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  4. I don’t disagree that there was some fat prejudice going on in that setting: however, Simon Cowell sets the mean tone of the show and attracts a similar thinking audience. And he’s universally rude to everyone. To the others who’ve commented here about what the young man was wearing, be careful, I’m sensing some hidden fat bias in your comments. Why should fat people always be “meticulously dressed”? No one else is nor do we expect them to be. And “slovenly”?,Mr. or Ms. Annonomous? Sounds like a stereotyping fat insult to me. ‘Course maybe you’re just old and out of touch with how creative, young people in the music industry dress in the 21st century.

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  5. I agree that people expect less of obese people, and as Rachel pointed out, Simon Cowell sets the mean tone of the show and attracts a similar thinking audience. The looks between the judges and audience members before the pair started singing made me very uncomfortable – as though everyone expected the pair, especially Jonathan, to be a joke.

    That’s why the audience responded so enthusiastically when they started singing. The disparity between what they expected and what they heard was startling. We saw the same dynamic in the response to Susan Boyle’s audition, and as one YouTube commenter pointed out, “I’m guessing Simon learnt nothing´╗┐ from pre-judging Susan Boyle”.

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  6. There are so many talents that are overwt. So much bias related to public appearance in general over many years in the music industry.
    Skinny vs fat, mixed with gender within it. One only has to graze in the Blues and Jazz world of black [another bias surfacing] musicians, one who does advertise medical management of diabetes. A few are Muddy Waters, Fats Domino, Aretha, all who find their place in this world……and it will go on.
    Does anyone remember Christopher Cross? The song Sailing? He never toured or revealed his appearance i.e. on TV because he was a bit overwt and didn’t “look like a rock star”until his big hit.
    Music lovers just don’t go there. Let’s all get over it!!!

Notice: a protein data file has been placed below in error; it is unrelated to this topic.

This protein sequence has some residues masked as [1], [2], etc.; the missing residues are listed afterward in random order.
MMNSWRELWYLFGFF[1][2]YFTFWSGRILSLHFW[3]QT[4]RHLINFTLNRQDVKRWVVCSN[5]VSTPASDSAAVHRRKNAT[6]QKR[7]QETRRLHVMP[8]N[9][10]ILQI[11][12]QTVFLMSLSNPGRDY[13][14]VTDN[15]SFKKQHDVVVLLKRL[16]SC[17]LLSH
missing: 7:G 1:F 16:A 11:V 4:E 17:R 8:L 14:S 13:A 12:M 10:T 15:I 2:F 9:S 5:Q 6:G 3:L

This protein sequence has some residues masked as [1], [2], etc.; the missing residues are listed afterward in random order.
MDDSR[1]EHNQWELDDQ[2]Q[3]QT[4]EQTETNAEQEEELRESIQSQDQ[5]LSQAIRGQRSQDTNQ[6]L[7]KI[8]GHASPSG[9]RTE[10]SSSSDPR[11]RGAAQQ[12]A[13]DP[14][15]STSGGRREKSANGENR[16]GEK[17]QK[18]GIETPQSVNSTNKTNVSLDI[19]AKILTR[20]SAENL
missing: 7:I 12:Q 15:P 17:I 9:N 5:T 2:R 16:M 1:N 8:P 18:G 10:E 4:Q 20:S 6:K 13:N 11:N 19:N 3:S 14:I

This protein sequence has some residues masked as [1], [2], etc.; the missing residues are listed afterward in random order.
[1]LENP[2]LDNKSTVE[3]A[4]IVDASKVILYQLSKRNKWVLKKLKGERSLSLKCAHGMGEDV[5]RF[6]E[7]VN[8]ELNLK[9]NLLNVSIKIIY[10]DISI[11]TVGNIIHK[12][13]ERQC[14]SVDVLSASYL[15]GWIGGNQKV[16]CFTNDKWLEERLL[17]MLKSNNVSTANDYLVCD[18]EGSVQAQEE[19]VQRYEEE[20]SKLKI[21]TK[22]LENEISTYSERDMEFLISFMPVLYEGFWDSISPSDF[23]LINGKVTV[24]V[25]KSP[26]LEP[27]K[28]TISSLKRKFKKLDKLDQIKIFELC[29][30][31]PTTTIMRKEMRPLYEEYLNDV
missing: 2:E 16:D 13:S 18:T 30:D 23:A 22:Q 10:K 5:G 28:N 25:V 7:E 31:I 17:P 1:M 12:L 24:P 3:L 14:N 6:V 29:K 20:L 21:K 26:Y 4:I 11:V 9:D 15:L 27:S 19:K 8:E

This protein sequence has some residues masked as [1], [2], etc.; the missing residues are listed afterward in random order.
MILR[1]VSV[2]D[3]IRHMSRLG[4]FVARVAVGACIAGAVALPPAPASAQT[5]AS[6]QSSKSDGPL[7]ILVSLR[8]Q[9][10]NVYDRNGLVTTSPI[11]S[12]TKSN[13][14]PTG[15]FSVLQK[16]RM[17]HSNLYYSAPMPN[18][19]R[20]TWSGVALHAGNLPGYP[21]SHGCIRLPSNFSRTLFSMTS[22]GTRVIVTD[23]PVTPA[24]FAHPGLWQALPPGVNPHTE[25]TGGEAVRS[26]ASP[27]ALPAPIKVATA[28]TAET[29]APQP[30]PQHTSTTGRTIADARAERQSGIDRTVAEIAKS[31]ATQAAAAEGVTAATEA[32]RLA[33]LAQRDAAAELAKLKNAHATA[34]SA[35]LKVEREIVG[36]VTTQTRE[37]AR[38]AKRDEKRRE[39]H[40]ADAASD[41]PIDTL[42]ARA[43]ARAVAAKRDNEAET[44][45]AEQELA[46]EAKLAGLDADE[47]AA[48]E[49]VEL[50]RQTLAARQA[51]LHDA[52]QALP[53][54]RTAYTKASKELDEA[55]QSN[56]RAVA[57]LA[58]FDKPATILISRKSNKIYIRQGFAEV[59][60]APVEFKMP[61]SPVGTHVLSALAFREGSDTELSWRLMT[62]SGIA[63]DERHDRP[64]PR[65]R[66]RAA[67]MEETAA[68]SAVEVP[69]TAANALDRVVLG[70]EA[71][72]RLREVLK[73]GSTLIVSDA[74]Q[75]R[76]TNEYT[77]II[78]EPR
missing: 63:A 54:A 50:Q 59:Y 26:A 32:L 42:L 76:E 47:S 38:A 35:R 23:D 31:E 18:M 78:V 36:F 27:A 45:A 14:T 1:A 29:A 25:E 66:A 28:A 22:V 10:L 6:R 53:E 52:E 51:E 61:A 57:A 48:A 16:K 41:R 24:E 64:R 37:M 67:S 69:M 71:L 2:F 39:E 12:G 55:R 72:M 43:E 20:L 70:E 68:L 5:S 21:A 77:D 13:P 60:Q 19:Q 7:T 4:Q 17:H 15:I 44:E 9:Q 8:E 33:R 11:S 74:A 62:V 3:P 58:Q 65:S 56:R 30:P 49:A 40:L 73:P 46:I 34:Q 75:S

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  7. Obese people have long been seen as lazy sloths. After all, isnt it laziness that got us to this point? I mean, come on if we weren’t lazy we’d just exercise all day long and be thin. Since when we expect so little from ourselves [since we’re obese that’s the assumption isnt, it??], shouldnt everyone else? [sarcasm].

    I saw the clip some time ago and was disgusted with Simon’s reaction. As a judge and as someone who’s seen talent come in all shapes and sizes, he should know better. I dont expect much from the audience only because we havent even come close to shedding the stereotypes of obesity.

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  8. Rachel, was the last sentence in your comment necessary? Like it or not, us “old people” still run things, and our opinions do count. Also, people who dress sloppily generally don’t do their best work, and it does make a difference in how you are perceived by others, including your young peers. Anyone who dresses neatly, in un-torn and clean clothing, well-groomed and maybe even with some extra effort in the line of jewelry, will automatically be granted a higher status by onlookers than those in torn, sloppy clothing who don’t take care of their hair and hygiene. Most people don’t expect anyone to be meticulously dressed in most situations, but we do expect them to be clean and reasonably neat. Which is not the description of Mr. Antoine from the picture.